Freedom House president Michael Abramowitz said in a statement that "the use of paid commentators and political bots to spread government propaganda was pioneered by China and Russia but has now gone global. The effects of these rapidly spreading techniques on democracy and civic activism are potentially devastating."

Abramowitz makes a point that's important here: What these countries are doing inside and out to influence opinion and undermine factual reporting isn't new. Historically it's old. Online it's old news too, it's just that now we're more aware of it than ever in light of Russia's recent activities. Oh, and apparently Facebook, Google, Twitter, and Reddit never heard of it before. But the use of social media for propaganda has been around as long as trolling.

So on one hand, we might be inclined to shrug and say, huh. We can't do anything about it. Our current administration sure as hell doesn't stand to gain from doing anything to fix it. In fact, it even looks like the FCC has more than openly embraced fraudulent opinion influence campaigns if its welcoming stance on anti-net neutrality bots is any example.

Displays showing social media posts are seen during a House Intelligence Committee hearing in Washington, D.C., U.S., on Wednesday, Nov. 1, 2017. The top Democrat on the Senate Intelligence Committee berated lawyers today for social media giants Facebook, Twitter and Google for a lethargic response to Russian interference in U.S. politics, as the companies' lawyers faced a second day of grilling in Congress. Photographer: Andrew Harrer/Bloomberg via Getty Images

The four companies that control online opinion and news aren't going to do anything about it. In fact, they can barely contain their perpetual amazement that their services are being used this way, and continue to remind us that they're just bad at their jobs in general. Avoiding accountability for one's actions isn't just a job in Silicon Valley. It's a way of life.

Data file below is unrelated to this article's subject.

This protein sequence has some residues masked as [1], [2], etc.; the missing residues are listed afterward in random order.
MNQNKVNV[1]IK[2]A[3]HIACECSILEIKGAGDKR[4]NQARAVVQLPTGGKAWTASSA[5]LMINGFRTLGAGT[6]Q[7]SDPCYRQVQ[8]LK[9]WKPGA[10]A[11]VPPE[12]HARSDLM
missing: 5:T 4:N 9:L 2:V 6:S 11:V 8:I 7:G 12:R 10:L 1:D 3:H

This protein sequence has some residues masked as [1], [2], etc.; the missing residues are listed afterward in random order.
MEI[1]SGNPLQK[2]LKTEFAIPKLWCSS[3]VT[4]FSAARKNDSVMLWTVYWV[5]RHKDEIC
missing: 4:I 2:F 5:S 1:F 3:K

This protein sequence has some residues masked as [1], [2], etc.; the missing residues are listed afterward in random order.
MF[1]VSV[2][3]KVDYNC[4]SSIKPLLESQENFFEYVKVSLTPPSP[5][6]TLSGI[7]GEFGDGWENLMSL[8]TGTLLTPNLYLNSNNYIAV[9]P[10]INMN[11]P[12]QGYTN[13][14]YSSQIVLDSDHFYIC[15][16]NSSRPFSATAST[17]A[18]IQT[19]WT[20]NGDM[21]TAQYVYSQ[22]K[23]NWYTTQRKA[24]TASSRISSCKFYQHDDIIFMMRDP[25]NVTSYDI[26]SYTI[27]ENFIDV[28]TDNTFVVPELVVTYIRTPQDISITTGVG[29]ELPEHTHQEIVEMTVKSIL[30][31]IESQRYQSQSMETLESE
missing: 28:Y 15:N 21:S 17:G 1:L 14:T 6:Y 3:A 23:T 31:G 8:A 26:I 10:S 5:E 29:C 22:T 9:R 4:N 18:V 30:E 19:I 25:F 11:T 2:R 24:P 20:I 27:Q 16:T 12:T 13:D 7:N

Thus, their cluelessness, whether real or a fabricated PR shield, is weaponized.

In which case, allow me to make a shocking proposal: That the media outlets whose fortunes are slowly being bled out by the companies facilitating democracy's suffocation stop printing company PR statements as unquestioned fact.

Whenever these companies try to spin yet another defense of the indefensible, that reporters, bloggers, journalists of all stripes stop saying whatever Facebook and Google and Twitter and Reddit want them to, in hopes of access or pageviews. There will be no access when your media outlet is dead.

Stop running the PR recovery campaigns of the companies that are killing you. And question the comfort out of any company that thinks censorship is a solution.

Question these companies like they're Roy Moore. Don't agree with unverified claims, and fight to get to the truth of what their company is doing as if your life depended on it.

Or, as if your democracy depended on it.

Images: Andrew Harrer/Bloomberg via Getty Images (Fake ads); Freedom House (Map)